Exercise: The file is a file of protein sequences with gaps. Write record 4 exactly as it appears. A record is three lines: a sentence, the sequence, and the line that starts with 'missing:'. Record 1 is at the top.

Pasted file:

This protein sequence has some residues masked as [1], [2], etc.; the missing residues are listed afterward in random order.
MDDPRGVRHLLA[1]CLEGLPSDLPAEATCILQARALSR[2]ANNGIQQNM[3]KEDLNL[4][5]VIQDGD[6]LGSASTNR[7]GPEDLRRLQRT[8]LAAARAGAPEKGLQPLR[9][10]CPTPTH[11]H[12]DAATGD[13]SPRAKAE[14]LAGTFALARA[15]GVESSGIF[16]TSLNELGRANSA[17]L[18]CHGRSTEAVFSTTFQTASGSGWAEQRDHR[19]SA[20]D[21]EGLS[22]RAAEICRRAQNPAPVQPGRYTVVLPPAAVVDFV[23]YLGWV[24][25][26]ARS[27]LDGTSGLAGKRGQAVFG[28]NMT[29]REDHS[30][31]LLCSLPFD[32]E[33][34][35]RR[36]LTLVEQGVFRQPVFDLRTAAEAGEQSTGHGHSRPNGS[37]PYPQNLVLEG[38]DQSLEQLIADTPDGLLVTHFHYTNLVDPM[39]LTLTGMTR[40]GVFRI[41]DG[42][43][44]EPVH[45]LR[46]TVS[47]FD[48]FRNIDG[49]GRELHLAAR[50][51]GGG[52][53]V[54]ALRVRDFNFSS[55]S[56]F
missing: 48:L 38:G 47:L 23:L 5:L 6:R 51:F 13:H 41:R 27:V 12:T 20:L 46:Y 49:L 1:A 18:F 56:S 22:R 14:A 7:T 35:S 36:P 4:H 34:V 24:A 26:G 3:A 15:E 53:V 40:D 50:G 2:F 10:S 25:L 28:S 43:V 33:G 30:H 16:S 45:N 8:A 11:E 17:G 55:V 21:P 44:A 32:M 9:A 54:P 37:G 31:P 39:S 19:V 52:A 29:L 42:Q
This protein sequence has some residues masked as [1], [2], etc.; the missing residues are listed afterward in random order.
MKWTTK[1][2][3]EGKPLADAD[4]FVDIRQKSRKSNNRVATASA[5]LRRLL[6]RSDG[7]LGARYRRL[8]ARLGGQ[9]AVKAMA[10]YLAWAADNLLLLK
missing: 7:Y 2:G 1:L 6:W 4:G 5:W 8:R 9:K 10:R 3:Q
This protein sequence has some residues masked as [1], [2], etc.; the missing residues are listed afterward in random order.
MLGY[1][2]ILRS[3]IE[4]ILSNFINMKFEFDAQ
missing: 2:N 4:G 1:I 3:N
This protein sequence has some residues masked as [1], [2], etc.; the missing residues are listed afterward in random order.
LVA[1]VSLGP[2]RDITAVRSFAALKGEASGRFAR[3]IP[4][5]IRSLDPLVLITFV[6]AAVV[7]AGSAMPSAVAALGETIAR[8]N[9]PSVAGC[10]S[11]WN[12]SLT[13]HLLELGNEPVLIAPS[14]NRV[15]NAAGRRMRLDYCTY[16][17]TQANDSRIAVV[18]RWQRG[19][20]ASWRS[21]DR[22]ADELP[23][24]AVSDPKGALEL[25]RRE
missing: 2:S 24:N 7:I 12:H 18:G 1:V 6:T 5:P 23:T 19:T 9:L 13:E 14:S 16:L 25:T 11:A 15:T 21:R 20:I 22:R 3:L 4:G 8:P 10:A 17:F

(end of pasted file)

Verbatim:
This protein sequence has some residues masked as [1], [2], etc.; the missing residues are listed afterward in random order.
LVA[1]VSLGP[2]RDITAVRSFAALKGEASGRFAR[3]IP[4][5]IRSLDPLVLITFV[6]AAVV[7]AGSAMPSAVAALGETIAR[8]N[9]PSVAGC[10]S[11]WN[12]SLT[13]HLLELGNEPVLIAPS[14]NRV[15]NAAGRRMRLDYCTY[16][17]TQANDSRIAVV[18]RWQRG[19][20]ASWRS[21]DR[22]ADELP[23][24]AVSDPKGALEL[25]RRE
missing: 2:S 24:N 7:I 12:H 18:G 1:V 6:T 5:P 23:T 19:T 9:L 13:E 14:S 16:L 25:T 11:A 15:T 21:R 20:I 22:R 3:L 4:G 8:P 10:A 17:F